MISSOULA — Researchers have found what they say is the first detection of extensive exposure to coronavirus in wildlife.
It’s not uncommon for us to see a deer crossing the street or in our backyard as white-tailed deer are abundant throughout the US -- particularly near urban areas.
New research has found that one-third of white-tailed deer in the northeastern United States have antibodies against COVID-19.
We already know that COVID-19 can infect wildlife as well as domestic species. The possibility exists for the rise of wildlife to be a host for the virus where it can mutate and evolve, meaning rarer forms of the virus could form.
This makes wildlife that are large in number and live close to people create the likelihood for the virus to spread from people to wild animals.
The researchers say this is the first detection of extensive exposure to the virus in wildlife. These results from a glance are concerning but much more studies are necessary to find out if deer can infect each other and other species.
What researchers now want to know is how coronavirus was spread to the deer and they also want to know if the virus will spread from infected deer to other wildlife or to domestic animals like cattle.
Since deer live in groups this means coronavirus has the potential to spread naturally to individuals in the herd. It is also important to note that the researchers did not find the deer tested showed signs of being sick.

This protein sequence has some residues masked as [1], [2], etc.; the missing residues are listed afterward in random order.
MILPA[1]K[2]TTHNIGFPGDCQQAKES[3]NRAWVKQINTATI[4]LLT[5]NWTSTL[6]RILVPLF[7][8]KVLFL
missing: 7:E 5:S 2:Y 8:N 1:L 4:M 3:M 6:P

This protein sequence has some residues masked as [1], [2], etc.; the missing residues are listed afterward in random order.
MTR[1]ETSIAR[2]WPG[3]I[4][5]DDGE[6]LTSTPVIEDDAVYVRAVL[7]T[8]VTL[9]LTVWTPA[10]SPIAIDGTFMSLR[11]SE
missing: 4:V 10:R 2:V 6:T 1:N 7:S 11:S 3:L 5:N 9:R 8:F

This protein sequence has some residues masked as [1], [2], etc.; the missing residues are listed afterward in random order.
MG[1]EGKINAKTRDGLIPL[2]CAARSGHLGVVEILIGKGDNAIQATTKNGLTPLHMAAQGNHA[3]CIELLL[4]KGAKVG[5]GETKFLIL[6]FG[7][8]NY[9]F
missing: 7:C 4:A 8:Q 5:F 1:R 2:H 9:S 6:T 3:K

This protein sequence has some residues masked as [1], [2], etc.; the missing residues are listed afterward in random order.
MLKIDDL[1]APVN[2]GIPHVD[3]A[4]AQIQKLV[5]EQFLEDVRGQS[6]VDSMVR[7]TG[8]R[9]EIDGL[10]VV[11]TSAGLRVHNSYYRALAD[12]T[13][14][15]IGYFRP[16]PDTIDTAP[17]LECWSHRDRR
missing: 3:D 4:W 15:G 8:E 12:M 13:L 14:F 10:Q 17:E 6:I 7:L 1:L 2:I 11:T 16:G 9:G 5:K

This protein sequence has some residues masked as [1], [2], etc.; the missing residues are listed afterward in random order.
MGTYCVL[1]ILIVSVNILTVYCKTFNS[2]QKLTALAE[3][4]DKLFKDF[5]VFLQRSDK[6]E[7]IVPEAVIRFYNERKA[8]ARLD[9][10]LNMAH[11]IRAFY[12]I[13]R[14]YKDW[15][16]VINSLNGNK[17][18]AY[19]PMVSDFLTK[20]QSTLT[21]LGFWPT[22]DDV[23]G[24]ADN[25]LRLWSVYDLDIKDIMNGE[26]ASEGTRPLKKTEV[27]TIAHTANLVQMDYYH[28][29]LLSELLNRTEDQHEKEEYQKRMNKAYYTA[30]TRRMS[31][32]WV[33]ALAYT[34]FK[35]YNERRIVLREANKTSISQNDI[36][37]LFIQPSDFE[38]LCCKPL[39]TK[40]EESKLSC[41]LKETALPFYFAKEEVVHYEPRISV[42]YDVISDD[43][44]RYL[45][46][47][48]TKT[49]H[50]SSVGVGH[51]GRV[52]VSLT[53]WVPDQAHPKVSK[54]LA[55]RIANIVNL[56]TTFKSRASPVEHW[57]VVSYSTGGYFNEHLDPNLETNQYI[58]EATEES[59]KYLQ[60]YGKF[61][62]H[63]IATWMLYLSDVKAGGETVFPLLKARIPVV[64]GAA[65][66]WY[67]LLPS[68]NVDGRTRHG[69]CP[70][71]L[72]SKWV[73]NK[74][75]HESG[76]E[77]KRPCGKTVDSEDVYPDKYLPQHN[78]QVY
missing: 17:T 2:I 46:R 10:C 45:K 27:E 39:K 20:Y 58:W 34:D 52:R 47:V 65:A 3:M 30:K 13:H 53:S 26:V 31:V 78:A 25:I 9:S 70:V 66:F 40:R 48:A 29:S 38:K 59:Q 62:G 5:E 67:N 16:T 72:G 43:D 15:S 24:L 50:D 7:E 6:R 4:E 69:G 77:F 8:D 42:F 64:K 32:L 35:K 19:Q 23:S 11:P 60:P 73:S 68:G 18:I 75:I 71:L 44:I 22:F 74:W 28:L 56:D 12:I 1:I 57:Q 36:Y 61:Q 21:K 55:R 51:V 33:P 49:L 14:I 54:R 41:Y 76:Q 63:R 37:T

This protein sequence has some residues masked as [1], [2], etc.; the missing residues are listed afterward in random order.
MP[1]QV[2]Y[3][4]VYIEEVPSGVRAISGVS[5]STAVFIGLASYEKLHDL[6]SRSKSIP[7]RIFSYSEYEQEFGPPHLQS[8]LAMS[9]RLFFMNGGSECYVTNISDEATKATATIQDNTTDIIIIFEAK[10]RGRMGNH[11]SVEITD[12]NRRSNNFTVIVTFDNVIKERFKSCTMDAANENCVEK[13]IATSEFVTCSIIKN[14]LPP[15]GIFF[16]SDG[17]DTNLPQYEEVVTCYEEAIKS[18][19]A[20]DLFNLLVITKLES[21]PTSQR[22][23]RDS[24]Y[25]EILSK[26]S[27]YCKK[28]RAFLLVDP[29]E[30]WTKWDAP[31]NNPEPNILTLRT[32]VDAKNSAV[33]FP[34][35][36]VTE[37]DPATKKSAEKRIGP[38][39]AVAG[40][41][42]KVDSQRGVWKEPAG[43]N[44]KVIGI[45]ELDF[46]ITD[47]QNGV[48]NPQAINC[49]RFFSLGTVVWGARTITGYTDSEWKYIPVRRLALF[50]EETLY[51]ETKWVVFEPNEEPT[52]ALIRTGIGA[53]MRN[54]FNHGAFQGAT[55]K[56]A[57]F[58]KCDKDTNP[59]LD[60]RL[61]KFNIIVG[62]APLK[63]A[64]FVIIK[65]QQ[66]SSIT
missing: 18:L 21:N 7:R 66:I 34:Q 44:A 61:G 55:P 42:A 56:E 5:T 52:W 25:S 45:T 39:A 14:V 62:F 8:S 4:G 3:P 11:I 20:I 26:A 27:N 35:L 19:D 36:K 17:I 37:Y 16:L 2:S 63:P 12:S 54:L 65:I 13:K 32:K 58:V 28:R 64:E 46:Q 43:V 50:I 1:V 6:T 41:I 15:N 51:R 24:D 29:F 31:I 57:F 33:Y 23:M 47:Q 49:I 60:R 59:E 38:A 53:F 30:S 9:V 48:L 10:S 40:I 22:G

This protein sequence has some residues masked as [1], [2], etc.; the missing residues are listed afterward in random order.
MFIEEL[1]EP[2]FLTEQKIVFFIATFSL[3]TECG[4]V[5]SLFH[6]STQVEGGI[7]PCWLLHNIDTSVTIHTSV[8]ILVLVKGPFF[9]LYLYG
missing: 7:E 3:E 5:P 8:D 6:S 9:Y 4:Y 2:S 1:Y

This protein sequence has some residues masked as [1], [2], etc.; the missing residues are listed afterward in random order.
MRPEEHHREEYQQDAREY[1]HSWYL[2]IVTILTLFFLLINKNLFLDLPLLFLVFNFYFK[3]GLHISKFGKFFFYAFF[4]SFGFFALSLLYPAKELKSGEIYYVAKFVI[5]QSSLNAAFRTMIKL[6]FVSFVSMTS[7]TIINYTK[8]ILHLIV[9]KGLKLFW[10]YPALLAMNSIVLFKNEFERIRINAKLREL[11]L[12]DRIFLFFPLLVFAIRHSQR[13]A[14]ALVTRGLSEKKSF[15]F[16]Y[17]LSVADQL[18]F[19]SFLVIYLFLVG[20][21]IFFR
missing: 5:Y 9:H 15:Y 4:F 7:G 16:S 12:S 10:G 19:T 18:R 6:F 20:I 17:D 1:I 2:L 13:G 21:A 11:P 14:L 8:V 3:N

With a considerable amount of infections in people combined with susceptible wildlife hosts many scientists have pushed for more testing of wildlife.
If the virus is transferring from people to wildlife this could lead to a novel mutation of the virus which poses a risk to both people and wildlife health. Continuous infections in a novel host could lead to vaccine escape.
Right now, the biggest mystery is how the deer got coronavirus in the first place. Was it through people, water or other animals? There are still many vital questions that we will have to wait and see as more research progresses.
The researchers who tested the deer advised for the close observation of predators and scavengers that have a high chance of interacting with deer.